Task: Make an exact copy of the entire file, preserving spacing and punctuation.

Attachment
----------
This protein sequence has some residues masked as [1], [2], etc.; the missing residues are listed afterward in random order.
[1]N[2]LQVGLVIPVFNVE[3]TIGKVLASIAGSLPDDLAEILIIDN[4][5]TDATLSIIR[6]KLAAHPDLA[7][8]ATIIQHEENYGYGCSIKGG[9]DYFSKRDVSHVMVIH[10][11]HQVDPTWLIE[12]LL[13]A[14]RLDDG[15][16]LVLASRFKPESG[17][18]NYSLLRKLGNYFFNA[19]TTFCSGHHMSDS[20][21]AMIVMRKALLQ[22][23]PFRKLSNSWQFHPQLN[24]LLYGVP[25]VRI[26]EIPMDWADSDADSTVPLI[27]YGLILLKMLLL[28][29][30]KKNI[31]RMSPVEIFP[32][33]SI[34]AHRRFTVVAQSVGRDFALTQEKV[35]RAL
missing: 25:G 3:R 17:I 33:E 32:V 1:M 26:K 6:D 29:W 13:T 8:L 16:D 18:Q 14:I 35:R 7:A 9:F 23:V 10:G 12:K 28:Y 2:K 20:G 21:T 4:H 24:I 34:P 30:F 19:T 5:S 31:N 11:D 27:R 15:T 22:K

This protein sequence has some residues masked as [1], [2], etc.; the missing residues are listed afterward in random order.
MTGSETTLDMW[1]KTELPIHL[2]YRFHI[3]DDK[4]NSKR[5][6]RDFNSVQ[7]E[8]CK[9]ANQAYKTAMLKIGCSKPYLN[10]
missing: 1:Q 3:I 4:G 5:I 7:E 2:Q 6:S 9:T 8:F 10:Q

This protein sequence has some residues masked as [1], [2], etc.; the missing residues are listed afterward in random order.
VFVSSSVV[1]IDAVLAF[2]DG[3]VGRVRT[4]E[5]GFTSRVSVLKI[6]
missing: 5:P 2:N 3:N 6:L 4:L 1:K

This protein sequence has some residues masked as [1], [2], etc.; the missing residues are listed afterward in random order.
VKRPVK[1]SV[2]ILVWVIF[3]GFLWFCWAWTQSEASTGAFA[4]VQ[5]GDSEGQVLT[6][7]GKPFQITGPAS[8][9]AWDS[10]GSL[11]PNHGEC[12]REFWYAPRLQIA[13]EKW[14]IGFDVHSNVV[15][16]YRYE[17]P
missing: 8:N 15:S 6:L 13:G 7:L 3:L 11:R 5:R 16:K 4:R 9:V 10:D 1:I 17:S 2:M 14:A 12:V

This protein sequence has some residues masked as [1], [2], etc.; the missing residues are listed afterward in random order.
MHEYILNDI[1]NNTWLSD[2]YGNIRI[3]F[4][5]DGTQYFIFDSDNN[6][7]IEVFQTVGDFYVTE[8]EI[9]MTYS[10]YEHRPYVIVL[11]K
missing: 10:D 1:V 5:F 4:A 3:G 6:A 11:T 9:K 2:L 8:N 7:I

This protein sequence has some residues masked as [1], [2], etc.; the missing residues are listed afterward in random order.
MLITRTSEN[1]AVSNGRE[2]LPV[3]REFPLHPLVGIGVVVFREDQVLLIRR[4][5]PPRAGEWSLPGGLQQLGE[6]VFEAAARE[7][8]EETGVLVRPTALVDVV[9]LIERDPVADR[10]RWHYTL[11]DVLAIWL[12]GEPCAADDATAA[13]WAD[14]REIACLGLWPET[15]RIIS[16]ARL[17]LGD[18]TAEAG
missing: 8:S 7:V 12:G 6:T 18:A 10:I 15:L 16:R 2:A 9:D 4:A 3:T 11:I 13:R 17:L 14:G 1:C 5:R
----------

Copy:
This protein sequence has some residues masked as [1], [2], etc.; the missing residues are listed afterward in random order.
[1]N[2]LQVGLVIPVFNVE[3]TIGKVLASIAGSLPDDLAEILIIDN[4][5]TDATLSIIR[6]KLAAHPDLA[7][8]ATIIQHEENYGYGCSIKGG[9]DYFSKRDVSHVMVIH[10][11]HQVDPTWLIE[12]LL[13]A[14]RLDDG[15][16]LVLASRFKPESG[17][18]NYSLLRKLGNYFFNA[19]TTFCSGHHMSDS[20][21]AMIVMRKALLQ[22][23]PFRKLSNSWQFHPQLN[24]LLYGVP[25]VRI[26]EIPMDWADSDADSTVPLI[27]YGLILLKMLLL[28][29][30]KKNI[31]RMSPVEIFP[32][33]SI[34]AHRRFTVVAQSVGRDFALTQEKV[35]RAL
missing: 25:G 3:R 17:I 33:E 32:V 1:M 26:K 6:D 29:W 13:T 8:L 16:D 18:Q 14:I 35:R 7:A 9:F 23:V 10:G 12:K 28:Y 2:K 20:G 21:T 4:H 24:I 34:P 30:F 19:T 5:S 31:N 11:D 27:R 15:T 22:K

This protein sequence has some residues masked as [1], [2], etc.; the missing residues are listed afterward in random order.
MTGSETTLDMW[1]KTELPIHL[2]YRFHI[3]DDK[4]NSKR[5][6]RDFNSVQ[7]E[8]CK[9]ANQAYKTAMLKIGCSKPYLN[10]
missing: 1:Q 3:I 4:G 5:I 7:E 2:Q 6:S 9:T 8:F 10:Q

This protein sequence has some residues masked as [1], [2], etc.; the missing residues are listed afterward in random order.
VFVSSSVV[1]IDAVLAF[2]DG[3]VGRVRT[4]E[5]GFTSRVSVLKI[6]
missing: 5:P 2:N 3:N 6:L 4:L 1:K

This protein sequence has some residues masked as [1], [2], etc.; the missing residues are listed afterward in random order.
VKRPVK[1]SV[2]ILVWVIF[3]GFLWFCWAWTQSEASTGAFA[4]VQ[5]GDSEGQVLT[6][7]GKPFQITGPAS[8][9]AWDS[10]GSL[11]PNHGEC[12]REFWYAPRLQIA[13]EKW[14]IGFDVHSNVV[15][16]YRYE[17]P
missing: 8:N 15:S 6:L 13:G 7:L 3:L 11:R 5:R 16:K 4:R 9:V 10:D 1:I 17:S 2:M 14:A 12:V

This protein sequence has some residues masked as [1], [2], etc.; the missing residues are listed afterward in random order.
MHEYILNDI[1]NNTWLSD[2]YGNIRI[3]F[4][5]DGTQYFIFDSDNN[6][7]IEVFQTVGDFYVTE[8]EI[9]MTYS[10]YEHRPYVIVL[11]K
missing: 10:D 1:V 5:F 4:A 3:G 6:A 11:T 9:K 2:L 8:N 7:I

This protein sequence has some residues masked as [1], [2], etc.; the missing residues are listed afterward in random order.
MLITRTSEN[1]AVSNGRE[2]LPV[3]REFPLHPLVGIGVVVFREDQVLLIRR[4][5]PPRAGEWSLPGGLQQLGE[6]VFEAAARE[7][8]EETGVLVRPTALVDVV[9]LIERDPVADR[10]RWHYTL[11]DVLAIWL[12]GEPCAADDATAA[13]WAD[14]REIACLGLWPET[15]RIIS[16]ARL[17]LGD[18]TAEAG
missing: 8:S 7:V 12:G 6:T 18:A 10:I 15:L 16:R 2:A 9:D 4:A 3:T 11:I 13:R 17:L 14:G 1:C 5:R